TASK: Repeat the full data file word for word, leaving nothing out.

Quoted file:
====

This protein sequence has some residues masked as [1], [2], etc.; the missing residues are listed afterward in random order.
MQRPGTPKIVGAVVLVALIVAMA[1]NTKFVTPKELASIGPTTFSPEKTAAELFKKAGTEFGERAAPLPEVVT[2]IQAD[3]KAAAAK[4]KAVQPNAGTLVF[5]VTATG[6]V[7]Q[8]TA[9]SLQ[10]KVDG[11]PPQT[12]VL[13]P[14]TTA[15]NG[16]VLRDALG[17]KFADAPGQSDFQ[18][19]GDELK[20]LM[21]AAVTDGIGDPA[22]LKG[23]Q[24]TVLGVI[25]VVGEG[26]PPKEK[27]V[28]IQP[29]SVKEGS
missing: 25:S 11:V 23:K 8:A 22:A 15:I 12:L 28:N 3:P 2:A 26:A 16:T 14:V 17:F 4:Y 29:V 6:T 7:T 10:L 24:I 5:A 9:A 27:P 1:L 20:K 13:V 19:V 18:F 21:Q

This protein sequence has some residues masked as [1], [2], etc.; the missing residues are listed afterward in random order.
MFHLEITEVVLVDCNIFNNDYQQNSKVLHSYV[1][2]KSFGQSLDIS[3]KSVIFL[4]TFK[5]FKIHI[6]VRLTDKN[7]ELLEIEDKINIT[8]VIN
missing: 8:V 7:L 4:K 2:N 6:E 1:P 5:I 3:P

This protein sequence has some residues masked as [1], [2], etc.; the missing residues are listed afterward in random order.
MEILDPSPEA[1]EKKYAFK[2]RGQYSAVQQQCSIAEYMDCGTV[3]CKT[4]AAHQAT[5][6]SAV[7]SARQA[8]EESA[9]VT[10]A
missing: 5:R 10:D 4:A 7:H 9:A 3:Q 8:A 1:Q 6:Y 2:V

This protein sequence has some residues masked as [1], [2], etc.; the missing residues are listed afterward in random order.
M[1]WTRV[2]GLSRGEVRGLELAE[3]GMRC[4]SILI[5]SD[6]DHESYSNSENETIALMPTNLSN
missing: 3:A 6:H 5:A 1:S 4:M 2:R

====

This protein sequence has some residues masked as [1], [2], etc.; the missing residues are listed afterward in random order.
MQRPGTPKIVGAVVLVALIVAMA[1]NTKFVTPKELASIGPTTFSPEKTAAELFKKAGTEFGERAAPLPEVVT[2]IQAD[3]KAAAAK[4]KAVQPNAGTLVF[5]VTATG[6]V[7]Q[8]TA[9]SLQ[10]KVDG[11]PPQT[12]VL[13]P[14]TTA[15]NG[16]VLRDALG[17]KFADAPGQSDFQ[18][19]GDELK[20]LM[21]AAVTDGIGDPA[22]LKG[23]Q[24]TVLGVI[25]VVGEG[26]PPKEK[27]V[28]IQP[29]SVKEGS
missing: 25:S 11:V 23:K 8:A 22:A 15:I 12:L 28:N 3:P 2:A 26:A 16:T 14:V 17:F 4:Y 29:V 6:T 7:T 10:L 24:I 5:A 9:A 27:P 1:L 20:K 13:V 19:V 18:F 21:Q

This protein sequence has some residues masked as [1], [2], etc.; the missing residues are listed afterward in random order.
MFHLEITEVVLVDCNIFNNDYQQNSKVLHSYV[1][2]KSFGQSLDIS[3]KSVIFL[4]TFK[5]FKIHI[6]VRLTDKN[7]ELLEIEDKINIT[8]VIN
missing: 8:V 7:L 4:K 2:N 6:E 1:P 5:I 3:P

This protein sequence has some residues masked as [1], [2], etc.; the missing residues are listed afterward in random order.
MEILDPSPEA[1]EKKYAFK[2]RGQYSAVQQQCSIAEYMDCGTV[3]CKT[4]AAHQAT[5][6]SAV[7]SARQA[8]EESA[9]VT[10]A
missing: 5:R 10:D 4:A 7:H 9:A 3:Q 8:A 1:Q 6:Y 2:V

This protein sequence has some residues masked as [1], [2], etc.; the missing residues are listed afterward in random order.
M[1]WTRV[2]GLSRGEVRGLELAE[3]GMRC[4]SILI[5]SD[6]DHESYSNSENETIALMPTNLSN
missing: 3:A 6:H 5:A 1:S 4:M 2:R